Practical ASP.NET

Creating a WCF Data Service

If you want to integrate server-side Web service processing with AJAX objects in your browser, you should be considering WCF Data Services -- especially if you're working with the Entity Framework. Here's a quick introduction to the technology.

In my last column (AJAX Data Strategies in .NET 4), I outlined my current project: Using the tools in the latest version of the AJAX library -- primarily the dataContext and dataView -- to create an application like the one discussed in an earlier jQuery-themed article (Integrating jQuery, Web Services, AJAX and ASP.NET) with full CRUD support, displaying both single and multiple records.

As I discussed in my last column, I'll be using Entity Framework to handle my database updates on the server. To further reduce the server-side code, I'm going to have my WCF Service just return and accept EF Entities. However, as I also discussed, you can't return an EF Entity from a plain old WCF service -- you have to use WCF Data Services if you want to send EF Entities to the client.

In this column, I'm going to set up the WCF Data Service that I'll need for the project. While I'm using Visual Studio 2010 and .NET 4, WCF Data Services was included in Service Pack 1 for Visual Studio 2008 (though it was called ADO.NET Data Services). If, however, you're not interested in this technology and would prefer to use an ASMX or WCF service returning Data Transfer Objects, feel free to tune out and come back for my next column.

Adding a WCF Data Service to Your Site
To create a WCF Data Service in Visual Studio 2010, just select the WCF Data Service template from the Add New Item dialog. You'll get a new svc file added to your project with an associated code file containing a class that inherits from the DataService class.

Your first step is to tie your class to your data source through the Inherits statement. In my case, I'm using an Entity Framework model called northwindEntities as my data source, so I alter the Inherits statement to look like this:

Public Class NorthwindDataServices
    Inherits DataService(Of northwindEntities)

You're not obliged to use EF -- you can also bind a WCF service to your own custom classes.

That's pretty much all the code you have to write to retrieve and update data. The service will now return objects from your data source based on the URL you use to access it -- you just embed Entity names in the URL.

However, by default no access is allowed to your DataService. Your second step, then, is to enable access. You enable access by using methods on the DataServiceConfiguration object passed to your DataService's IntializeService method. For this project, I'll just enable everything for everyone:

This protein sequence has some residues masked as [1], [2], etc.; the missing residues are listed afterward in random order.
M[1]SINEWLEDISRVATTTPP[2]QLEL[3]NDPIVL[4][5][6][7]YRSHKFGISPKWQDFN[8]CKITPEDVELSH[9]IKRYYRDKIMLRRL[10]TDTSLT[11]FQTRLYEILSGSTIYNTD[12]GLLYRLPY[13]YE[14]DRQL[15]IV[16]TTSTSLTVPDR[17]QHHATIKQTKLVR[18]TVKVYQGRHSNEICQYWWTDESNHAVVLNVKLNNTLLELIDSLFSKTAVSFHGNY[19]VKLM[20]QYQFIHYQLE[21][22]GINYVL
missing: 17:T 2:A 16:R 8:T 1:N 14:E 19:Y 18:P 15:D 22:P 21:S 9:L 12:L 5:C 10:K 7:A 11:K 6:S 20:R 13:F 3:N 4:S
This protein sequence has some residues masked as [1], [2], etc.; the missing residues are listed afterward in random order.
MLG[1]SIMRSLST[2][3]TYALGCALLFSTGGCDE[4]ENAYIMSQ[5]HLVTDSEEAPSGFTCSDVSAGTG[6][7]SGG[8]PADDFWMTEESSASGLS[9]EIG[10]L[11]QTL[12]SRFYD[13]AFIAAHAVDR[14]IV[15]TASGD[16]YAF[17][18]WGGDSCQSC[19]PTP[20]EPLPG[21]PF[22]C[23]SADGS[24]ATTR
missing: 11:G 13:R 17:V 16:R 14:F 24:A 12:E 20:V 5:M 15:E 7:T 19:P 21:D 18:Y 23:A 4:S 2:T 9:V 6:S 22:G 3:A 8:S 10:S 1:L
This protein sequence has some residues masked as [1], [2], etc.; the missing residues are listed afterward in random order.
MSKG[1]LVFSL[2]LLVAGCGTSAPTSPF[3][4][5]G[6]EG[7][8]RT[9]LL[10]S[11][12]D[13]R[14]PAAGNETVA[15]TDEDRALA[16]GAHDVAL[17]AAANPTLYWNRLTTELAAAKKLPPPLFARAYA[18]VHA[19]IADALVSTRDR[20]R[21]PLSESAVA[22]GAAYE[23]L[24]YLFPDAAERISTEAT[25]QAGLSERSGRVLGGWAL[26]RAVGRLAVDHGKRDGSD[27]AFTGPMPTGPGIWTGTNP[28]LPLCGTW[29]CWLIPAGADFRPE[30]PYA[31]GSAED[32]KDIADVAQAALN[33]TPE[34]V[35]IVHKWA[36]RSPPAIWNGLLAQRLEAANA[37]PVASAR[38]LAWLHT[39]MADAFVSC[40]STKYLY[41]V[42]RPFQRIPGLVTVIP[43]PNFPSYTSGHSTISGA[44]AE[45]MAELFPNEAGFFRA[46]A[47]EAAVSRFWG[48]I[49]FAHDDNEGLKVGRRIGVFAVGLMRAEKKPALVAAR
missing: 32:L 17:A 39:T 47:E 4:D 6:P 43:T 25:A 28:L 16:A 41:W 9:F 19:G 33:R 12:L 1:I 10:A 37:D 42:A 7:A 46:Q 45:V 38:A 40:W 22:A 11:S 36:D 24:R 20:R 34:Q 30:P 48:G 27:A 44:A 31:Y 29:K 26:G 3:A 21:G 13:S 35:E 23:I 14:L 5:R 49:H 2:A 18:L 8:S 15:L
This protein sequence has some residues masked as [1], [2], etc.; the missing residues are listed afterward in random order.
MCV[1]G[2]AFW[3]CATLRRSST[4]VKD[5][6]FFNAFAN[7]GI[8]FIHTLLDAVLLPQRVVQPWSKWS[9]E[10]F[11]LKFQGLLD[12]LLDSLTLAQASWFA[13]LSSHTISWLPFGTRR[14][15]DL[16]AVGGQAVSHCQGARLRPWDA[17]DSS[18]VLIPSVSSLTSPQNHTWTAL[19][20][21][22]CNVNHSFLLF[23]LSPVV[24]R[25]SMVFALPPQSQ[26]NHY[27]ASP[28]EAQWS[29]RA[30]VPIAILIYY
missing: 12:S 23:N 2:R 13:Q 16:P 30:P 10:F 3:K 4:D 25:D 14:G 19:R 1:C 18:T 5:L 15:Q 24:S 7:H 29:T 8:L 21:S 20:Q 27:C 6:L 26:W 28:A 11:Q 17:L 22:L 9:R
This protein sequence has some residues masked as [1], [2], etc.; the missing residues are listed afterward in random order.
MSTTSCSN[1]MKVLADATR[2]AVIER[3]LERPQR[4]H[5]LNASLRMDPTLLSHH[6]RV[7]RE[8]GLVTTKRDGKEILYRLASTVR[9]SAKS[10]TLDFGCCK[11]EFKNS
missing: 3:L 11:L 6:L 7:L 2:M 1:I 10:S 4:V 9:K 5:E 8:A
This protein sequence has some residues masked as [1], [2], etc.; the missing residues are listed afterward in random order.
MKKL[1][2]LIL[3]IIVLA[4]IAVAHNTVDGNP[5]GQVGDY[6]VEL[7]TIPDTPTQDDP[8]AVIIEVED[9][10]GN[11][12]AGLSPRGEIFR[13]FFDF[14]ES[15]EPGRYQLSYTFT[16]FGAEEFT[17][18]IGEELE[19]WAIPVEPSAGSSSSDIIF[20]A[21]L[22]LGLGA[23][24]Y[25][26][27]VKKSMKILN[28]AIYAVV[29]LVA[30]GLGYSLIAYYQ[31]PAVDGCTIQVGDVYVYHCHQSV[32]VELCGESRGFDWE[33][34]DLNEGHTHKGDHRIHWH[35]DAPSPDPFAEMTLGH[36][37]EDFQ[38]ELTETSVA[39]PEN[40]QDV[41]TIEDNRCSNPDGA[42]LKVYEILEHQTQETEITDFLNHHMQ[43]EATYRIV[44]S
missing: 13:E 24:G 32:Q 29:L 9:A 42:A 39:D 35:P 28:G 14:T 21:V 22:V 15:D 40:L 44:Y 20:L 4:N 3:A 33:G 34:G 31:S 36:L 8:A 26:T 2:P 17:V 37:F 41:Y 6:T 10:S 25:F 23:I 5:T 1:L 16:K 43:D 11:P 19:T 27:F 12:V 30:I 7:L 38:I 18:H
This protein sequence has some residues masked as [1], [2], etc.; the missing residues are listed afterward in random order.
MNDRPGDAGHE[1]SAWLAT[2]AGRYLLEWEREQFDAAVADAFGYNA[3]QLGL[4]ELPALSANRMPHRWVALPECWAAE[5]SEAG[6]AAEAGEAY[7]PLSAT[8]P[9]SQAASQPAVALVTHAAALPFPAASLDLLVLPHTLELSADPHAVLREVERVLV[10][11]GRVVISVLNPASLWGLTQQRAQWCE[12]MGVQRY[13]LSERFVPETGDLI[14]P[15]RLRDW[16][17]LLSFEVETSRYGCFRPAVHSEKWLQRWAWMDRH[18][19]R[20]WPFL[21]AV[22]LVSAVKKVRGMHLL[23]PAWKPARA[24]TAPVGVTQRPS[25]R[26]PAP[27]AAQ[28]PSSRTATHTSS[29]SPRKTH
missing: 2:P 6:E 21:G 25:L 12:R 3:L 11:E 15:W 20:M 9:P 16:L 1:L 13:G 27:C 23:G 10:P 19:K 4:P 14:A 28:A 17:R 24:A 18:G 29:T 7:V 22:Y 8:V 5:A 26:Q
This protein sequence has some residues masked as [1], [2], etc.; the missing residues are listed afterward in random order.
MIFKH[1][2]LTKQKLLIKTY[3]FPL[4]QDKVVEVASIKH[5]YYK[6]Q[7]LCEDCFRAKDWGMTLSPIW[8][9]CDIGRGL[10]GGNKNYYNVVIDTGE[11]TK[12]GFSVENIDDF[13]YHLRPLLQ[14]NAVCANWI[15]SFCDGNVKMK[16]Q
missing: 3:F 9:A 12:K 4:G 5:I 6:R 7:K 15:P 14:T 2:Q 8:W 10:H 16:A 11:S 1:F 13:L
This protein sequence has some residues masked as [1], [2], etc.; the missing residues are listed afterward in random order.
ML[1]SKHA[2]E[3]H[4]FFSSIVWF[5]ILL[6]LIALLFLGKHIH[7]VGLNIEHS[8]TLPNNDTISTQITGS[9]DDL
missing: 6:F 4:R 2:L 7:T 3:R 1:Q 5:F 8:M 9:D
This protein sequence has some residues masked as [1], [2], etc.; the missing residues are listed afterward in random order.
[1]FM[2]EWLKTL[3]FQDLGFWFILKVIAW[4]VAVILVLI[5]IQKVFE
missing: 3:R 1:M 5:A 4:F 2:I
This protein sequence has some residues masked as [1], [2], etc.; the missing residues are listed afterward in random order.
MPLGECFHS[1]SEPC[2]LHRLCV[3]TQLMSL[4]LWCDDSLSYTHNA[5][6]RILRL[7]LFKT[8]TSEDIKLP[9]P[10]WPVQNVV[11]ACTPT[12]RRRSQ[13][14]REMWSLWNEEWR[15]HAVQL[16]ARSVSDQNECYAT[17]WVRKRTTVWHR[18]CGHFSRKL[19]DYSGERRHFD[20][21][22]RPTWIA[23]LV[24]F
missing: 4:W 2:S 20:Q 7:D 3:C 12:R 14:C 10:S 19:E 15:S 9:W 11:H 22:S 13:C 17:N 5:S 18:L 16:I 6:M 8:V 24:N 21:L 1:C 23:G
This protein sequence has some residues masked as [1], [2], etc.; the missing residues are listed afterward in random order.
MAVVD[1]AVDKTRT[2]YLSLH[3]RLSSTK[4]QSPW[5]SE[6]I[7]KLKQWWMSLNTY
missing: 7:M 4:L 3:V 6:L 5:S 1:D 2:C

Public Shared Sub InitializeService(
       ByVal config As DataServiceConfiguration)
  config.SetEntitySetAccessRule("*", EntitySetRights.All)
End Sub

Asking for Data
You can test your service by right-mouse clicking on your svc file and selecting "View in Browser." By default, Internet Explorer will recognize all of the XML coming from your service as a type of RSS feed and display it poorly (mostly, not at all).

To see the results of your service in Internet Explorer, you'll need to go into Tools | Internet Options | Content and, in the Feeds section, click on the Settings button. In the resulting Feeds Settings dialog uncheck "Turn on feed reading view." Now you can ask for a particular Entity and see something interesting. This example, for instance, displays all the Customers for my EF model, which is built on the Northwind database:


This will display just the data for customer ALFKI:


To do more, you can place special keywords in the URL's querystring. The $filter keyword allows you to specify criteria for returning data, the $orderby lets you sort the results, and so on.

You can extend your DataServices in a variety of ways. To support debugging you should add this override to catch exceptions:

Protected Overrides Sub HandleException(ByVal args As HandleExceptionArgs)
Dim Message As String = "Error: " & args.Exception.Message
  If args.Exception.InnerException IsNot Nothing Then
    Message &= ", " & args.Exception.InnerException.Message
  End If
  args.Exception = New DataServiceException(400, "", Message, 
                     "en-US", args.Exception)
End Sub

There's much more, of course, but this is all I need to start building my AJAX-enabled application. In my next column, I'll start looking at the code in my ASP.NET page.

About the Author

Peter Vogel is a system architect and principal in PH&V Information Services. PH&V provides full-stack consulting from UX design through object modeling to database design. Peter tweets about his VSM columns with the hashtag #vogelarticles. His blog posts on user experience design can be found at

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